Updated: Jan 18, 2019
Author: Hannah Robbins
The Camp Fire burns through Northern California. Photo courtesy of The Hill.
Autumn marks Santa Ana season in California, a time when the wildfire risk is much higher than normal. Santa Anas are a weather phenomenon common in California in which the air becomes hot and dry, and the winds can kick up to hurricane force. The heat and lack of moisture in the air makes it possible for fires to start quickly from something as small as a lit cigarette hitting a bush. The powerful winds then carry the flames across the canyons, mountains and highways of California. This year, fires have raged throughout the state.
Butte County, in the Central Valley, fell victim to the Camp Fire. The fire began on Nov. 8 and, as of Nov. 25, has killed 85 people, with almost 249 still unaccounted for. The fire, which has been raging for over a week, finally was contained However, it destroyed more than 19,000. The fire has burned over 153,336 acres and scorched an entire town. The origin of the Camp Fire is unknown, but some homeowners in the area have filed a lawsuit against the energy company PG&E for mismanagement that they claim started the fires.
Southern California saw the Woolsey Fire, which as of Nov. 21 has been 98 percent contained, burn through Malibu. In total the fire burned 98,000 acres, and destroyed 1,500 buildings. Some of these buildings belonged to celebrities and Hollywood movie studios. These high profile victims prompted a heightened response about the fires online. The fire spread through Los Angeles and Ventura Counties, leaving burn marks so large they are visible from space.
President Trump recently visited Malibu, announcing that he would not cut wildfire funding and assuring the crowd that the increase in dangerous fires has no correlation with climate change, instead blaming it on “lots of factors.” He also congratulated the first responders and announced that his administration would work with local governments to help rebuild.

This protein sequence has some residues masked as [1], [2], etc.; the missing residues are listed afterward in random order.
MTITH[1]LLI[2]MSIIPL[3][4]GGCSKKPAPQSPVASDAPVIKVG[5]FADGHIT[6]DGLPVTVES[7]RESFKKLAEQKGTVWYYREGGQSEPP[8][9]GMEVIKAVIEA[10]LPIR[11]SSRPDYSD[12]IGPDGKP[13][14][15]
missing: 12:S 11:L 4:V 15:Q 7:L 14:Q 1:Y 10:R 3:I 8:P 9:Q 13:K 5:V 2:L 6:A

Both fires have had a long-lasting effect on California. The ash and smoke have severely damaged the air quality in both areas. Many in the Bay Area have taken to wearing masks to protect themselves from the air, which has been deemed to have the worst air quality in the world during the height of the fires.
In addition, thousands of Californians have been displaced. Cal Fire’s comprehensive evacuation plans kept the death toll down in both situations, but now many are left homeless. Since the Woolsey Fire blazed through a protected coastal habitat, the path to rebuilding in the South looks as though it will be more difficult than in the North.
Both regions have to worry about projected rains, however. Rains, like the ones projected in both regions on Thursday and Friday of this week, can lead to loose debris, landslides and flash foods in the wake of a fire. This means that once the emergency response teams finish containing the fires they must begin to focus on preparing for other possible weather events.
The current fires blazing in California have burned a record amount of land, killed a record number of people and displaced a record number of families. As Butte, Ventura and Los Angeles Counties work to pick up the pieces from the fire, there are many ways for people to help with the relief effort. For those outside California, there are many ways to donate money and supplies to the fire victims. Groups like the Salvation Army and the Red Cross have online and mail-in donation centers. GoFundMe has even compiled a list of every campaign about the fires on their platform. Supplies can be sent to the many evacuation centers set up around California.
Airbnb offers California residents the ability to extend their homes to displaced victims. Even as the fires stop burning, California will still need help as the citizens work to rebuild from this year’s fires, and prepare for the ones to come.